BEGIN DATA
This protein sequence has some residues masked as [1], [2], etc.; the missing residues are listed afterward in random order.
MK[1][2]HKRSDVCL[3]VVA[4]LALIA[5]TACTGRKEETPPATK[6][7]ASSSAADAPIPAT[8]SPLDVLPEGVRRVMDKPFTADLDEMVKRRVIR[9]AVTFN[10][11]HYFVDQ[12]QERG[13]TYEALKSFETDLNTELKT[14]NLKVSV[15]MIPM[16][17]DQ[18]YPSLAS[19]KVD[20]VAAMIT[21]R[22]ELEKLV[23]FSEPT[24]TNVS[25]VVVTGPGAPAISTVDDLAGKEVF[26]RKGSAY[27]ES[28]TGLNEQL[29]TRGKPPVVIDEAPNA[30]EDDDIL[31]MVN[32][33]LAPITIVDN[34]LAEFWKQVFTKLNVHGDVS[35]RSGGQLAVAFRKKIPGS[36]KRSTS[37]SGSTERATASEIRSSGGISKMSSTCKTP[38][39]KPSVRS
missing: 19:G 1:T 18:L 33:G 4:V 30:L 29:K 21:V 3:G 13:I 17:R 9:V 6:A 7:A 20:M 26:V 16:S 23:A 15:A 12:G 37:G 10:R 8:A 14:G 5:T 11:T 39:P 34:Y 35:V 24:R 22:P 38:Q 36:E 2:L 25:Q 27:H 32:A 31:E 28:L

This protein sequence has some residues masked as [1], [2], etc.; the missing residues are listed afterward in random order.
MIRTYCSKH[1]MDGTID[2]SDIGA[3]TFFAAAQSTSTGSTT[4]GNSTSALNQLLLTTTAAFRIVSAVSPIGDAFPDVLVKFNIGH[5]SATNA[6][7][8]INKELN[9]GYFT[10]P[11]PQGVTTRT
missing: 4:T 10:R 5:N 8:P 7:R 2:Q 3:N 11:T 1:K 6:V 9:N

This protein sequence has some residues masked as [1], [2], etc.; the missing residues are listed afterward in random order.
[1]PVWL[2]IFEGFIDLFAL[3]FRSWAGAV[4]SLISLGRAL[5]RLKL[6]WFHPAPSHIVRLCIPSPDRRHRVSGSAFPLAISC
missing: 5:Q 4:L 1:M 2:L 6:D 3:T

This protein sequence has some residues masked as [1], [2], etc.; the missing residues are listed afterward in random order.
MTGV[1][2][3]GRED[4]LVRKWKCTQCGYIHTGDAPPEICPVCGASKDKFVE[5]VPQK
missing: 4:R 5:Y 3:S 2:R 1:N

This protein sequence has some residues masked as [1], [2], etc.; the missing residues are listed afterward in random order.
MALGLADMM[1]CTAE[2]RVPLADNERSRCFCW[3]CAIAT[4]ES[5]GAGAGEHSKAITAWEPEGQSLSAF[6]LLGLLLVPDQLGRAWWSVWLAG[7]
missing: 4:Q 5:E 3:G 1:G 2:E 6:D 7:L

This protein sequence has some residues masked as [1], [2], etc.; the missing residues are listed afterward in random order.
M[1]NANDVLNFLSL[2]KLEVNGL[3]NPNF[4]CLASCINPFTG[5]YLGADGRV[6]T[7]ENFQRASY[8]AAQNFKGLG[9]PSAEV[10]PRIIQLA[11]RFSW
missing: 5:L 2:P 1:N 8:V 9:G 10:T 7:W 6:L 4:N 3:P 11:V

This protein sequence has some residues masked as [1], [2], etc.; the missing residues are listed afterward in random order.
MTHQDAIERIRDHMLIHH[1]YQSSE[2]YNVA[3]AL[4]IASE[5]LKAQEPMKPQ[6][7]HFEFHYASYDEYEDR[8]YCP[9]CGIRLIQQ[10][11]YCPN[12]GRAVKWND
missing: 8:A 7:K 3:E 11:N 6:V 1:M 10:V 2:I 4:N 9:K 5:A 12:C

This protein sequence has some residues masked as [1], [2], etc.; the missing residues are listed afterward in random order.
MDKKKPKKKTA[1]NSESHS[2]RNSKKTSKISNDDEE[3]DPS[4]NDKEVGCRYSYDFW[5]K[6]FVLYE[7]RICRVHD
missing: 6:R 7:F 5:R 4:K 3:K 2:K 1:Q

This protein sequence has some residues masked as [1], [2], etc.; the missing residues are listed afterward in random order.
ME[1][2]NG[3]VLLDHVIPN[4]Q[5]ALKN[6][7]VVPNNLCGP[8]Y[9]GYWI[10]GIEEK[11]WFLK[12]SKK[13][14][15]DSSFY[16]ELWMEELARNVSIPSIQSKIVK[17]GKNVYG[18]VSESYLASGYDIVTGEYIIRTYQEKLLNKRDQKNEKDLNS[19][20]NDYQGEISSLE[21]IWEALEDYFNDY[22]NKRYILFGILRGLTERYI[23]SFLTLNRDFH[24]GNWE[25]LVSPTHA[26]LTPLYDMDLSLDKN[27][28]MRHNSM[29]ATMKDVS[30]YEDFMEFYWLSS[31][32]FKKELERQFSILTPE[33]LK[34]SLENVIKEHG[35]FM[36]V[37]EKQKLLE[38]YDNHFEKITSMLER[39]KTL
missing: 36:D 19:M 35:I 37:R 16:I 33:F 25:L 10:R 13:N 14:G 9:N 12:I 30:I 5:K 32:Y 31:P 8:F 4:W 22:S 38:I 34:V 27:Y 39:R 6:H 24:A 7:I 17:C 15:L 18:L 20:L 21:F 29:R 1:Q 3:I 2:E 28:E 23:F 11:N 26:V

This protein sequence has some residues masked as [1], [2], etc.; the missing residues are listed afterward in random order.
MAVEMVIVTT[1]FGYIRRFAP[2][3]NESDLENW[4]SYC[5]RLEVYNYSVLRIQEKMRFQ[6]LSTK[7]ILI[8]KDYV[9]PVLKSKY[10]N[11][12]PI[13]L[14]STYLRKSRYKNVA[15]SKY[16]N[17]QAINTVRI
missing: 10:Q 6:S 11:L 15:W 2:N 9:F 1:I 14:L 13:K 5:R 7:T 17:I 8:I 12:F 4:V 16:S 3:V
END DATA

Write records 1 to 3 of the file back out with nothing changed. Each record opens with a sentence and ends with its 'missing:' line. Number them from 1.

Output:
This protein sequence has some residues masked as [1], [2], etc.; the missing residues are listed afterward in random order.
MK[1][2]HKRSDVCL[3]VVA[4]LALIA[5]TACTGRKEETPPATK[6][7]ASSSAADAPIPAT[8]SPLDVLPEGVRRVMDKPFTADLDEMVKRRVIR[9]AVTFN[10][11]HYFVDQ[12]QERG[13]TYEALKSFETDLNTELKT[14]NLKVSV[15]MIPM[16][17]DQ[18]YPSLAS[19]KVD[20]VAAMIT[21]R[22]ELEKLV[23]FSEPT[24]TNVS[25]VVVTGPGAPAISTVDDLAGKEVF[26]RKGSAY[27]ES[28]TGLNEQL[29]TRGKPPVVIDEAPNA[30]EDDDIL[31]MVN[32][33]LAPITIVDN[34]LAEFWKQVFTKLNVHGDVS[35]RSGGQLAVAFRKKIPGS[36]KRSTS[37]SGSTERATASEIRSSGGISKMSSTCKTP[38][39]KPSVRS
missing: 19:G 1:T 18:L 33:G 4:V 30:L 29:K 21:V 3:G 13:I 17:R 9:V 6:A 7:A 20:M 26:V 16:S 23:A 15:A 12:G 37:G 10:R 8:A 14:G 5:T 11:T 39:P 34:Y 35:V 24:R 22:P 38:Q 36:E 2:L 25:Q 27:H 32:A 31:E 28:L

This protein sequence has some residues masked as [1], [2], etc.; the missing residues are listed afterward in random order.
MIRTYCSKH[1]MDGTID[2]SDIGA[3]TFFAAAQSTSTGSTT[4]GNSTSALNQLLLTTTAAFRIVSAVSPIGDAFPDVLVKFNIGH[5]SATNA[6][7][8]INKELN[9]GYFT[10]P[11]PQGVTTRT
missing: 4:T 10:R 5:N 8:P 7:R 2:Q 3:N 11:T 1:K 6:V 9:N

This protein sequence has some residues masked as [1], [2], etc.; the missing residues are listed afterward in random order.
[1]PVWL[2]IFEGFIDLFAL[3]FRSWAGAV[4]SLISLGRAL[5]RLKL[6]WFHPAPSHIVRLCIPSPDRRHRVSGSAFPLAISC
missing: 5:Q 4:L 1:M 2:L 6:D 3:T